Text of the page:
To characterize the diet of the northern birds nesting in Ile-Bonaventure-et-de-Rocher-Bercet National Park, researchers connected a miniature bird camera, a GPS, and a diving recorder—three tools that provide accurate information on marine animals. From the Gulf of Saint Lawrence. The second of two texts.
How can the detection and identification of fish appearing on astronomical quantities of video images taken by cameras installed on northern gannets be accelerated? To achieve this, researcher David Pelletier, from the University of Quebec at Rimouski, used artificial intelligence, more specifically a technique called deep learning (deep learning).
Computer scientist Olivier Leclerc, of the Center for Development and Research in Digital Intelligence (CDRIN) in Matan, gave him a helping hand by developing an artificial neural network capable of recognizing five species of fish that northern gannets eat.: mackerel, herring, capelin, sand pike And red fish.
This neural network must first be trained to allow the computer to recognize objects – in this case this fish – on images. This training was carried out by presenting the algorithm with thousands of images that were first classified by an expert, who had previously indicated the corresponding elements of the fish to be recognized and the species to which they belong. “The person doing the commentary must be an expert who knows how to recognize the distinctive characteristics of the species. […] CDRIN CEO Isabel Kayer explains that the machine must learn, for example, that one species’ fin is sharper than another’s.
The machine will then notice these elements by mathematically analyzing the gradations and color contrasts between the adjacent pixels of the image. The algorithm will then see certain pixel arrangements which often correspond to the morphological characters of each type, the expert explains. “For example, the machine will mathematically detect that a mackerel whose back is striped in black and blue has patterns – drawing Black and Blue Alternatives: The algorithm creates parsing rules like these, which will then be applied in other images. “
The pursuit of accuracy
To properly train such a neural network, it needs to be provided with plenty of data — in this case, images of fish eaten by the northern janet — and of good quality, the master asserts.I Cair. “You have to choose data that speaks volumes.”
David Pelletier retrieved this data by installing cameras in aquariums at the Exploramer Museum in Sainte-Anne-des-Monts. It also obtained data sets on red fish in the ponds of the Maurice La Montagne Institute and photos of mackerel from fishermen on the wharves.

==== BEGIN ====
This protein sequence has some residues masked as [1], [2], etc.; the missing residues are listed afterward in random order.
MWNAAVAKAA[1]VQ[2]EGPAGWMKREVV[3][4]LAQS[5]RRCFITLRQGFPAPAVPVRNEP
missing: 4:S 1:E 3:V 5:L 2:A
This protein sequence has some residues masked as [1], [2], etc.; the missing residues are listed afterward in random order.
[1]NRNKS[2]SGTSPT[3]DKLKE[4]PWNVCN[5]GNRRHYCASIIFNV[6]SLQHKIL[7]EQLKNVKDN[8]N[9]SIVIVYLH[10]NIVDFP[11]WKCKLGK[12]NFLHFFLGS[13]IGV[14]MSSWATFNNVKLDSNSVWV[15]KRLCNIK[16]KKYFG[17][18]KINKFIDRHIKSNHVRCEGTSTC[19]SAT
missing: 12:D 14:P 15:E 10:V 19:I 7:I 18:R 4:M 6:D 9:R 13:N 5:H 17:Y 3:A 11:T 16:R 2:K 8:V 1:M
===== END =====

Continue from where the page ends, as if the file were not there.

At this point, “Our network has an accuracy of 80%, which means that 8 out of 10 images will be correctly interpreted by the recognition algorithm,” explains teacher-researcher Cegep de Rimouski. Accuracy seems enough to him to quickly pass the vast amount of video data that he and his colleagues have collected. “It saves us from having to watch everything,” he says. Mr. Pelletier also intends to improve the performance of the program by providing it with new images with a more varied glossiness and composition.
The task of the neural network is not as simple as it seems, as Mr. Pelletier points out, because “birds [qui portent la caméra] And fish move quickly, so it’s hard to see them well.” When the bird dives into the water, it also creates broth, and many small air bubbles, around it. However, these bubbles can sometimes be interpreted as fish. The algorithm must learn to differentiate them,” Add.
Fortunately, northern gannets feed mainly on fish that move in schools of one species, which simplifies the task of the algorithm a little.
The study of biodiversity
The project David Pelletier is involved in is called ReCAPP (for automatic identification and classification of pelagic fish in the Lower Estuary and Gulf of Saint Lawrence). Although his primary goal was to create a tool for rapid analysis of images reported by northern gannets, the researcher believes in the potential of combining underwater images with artificial intelligence (AI) in studying the biodiversity of marine ecosystems.
“The instrument does not destroy the sea floor like the traditional methods of stock assessment and biodiversity detection used to date, which are often done with trawling,” he notes.
At Fisheries and Oceans Canada, we already use underwater images, but the data is analyzed manually: technicians identify the species on videos obtained by cameras mounted on the decks of boats or on buoys. “This redundant and tedious work, which takes hours upon hours, can be done quickly by AI,” Mr. Pelletier asserts.
“For financial and logistical reasons, Fisheries and Oceans Canada monitors only commercial-quality species,” says the teacher-researcher. As a result, we know very little about the way of life, abundance, and distribution of species such as capelin and sand rump, which are nonetheless important links in the ocean food web. “
He also asserts that the use of seabirds equipped with miniature techniques would make it possible to make up for some of the delays in studying these lesser-known fish. “The birds do not allow random sampling, but they do provide us with information on the exact location of the species that fall prey to northern trees. Other species of seabirds, such as the Common Murre, can also be used, which dive to greater depths and feed on other species.”
“We could have an army of winged watchers that would help us better understand all the fish that live in St. Lawrence,” says David Pelletier.
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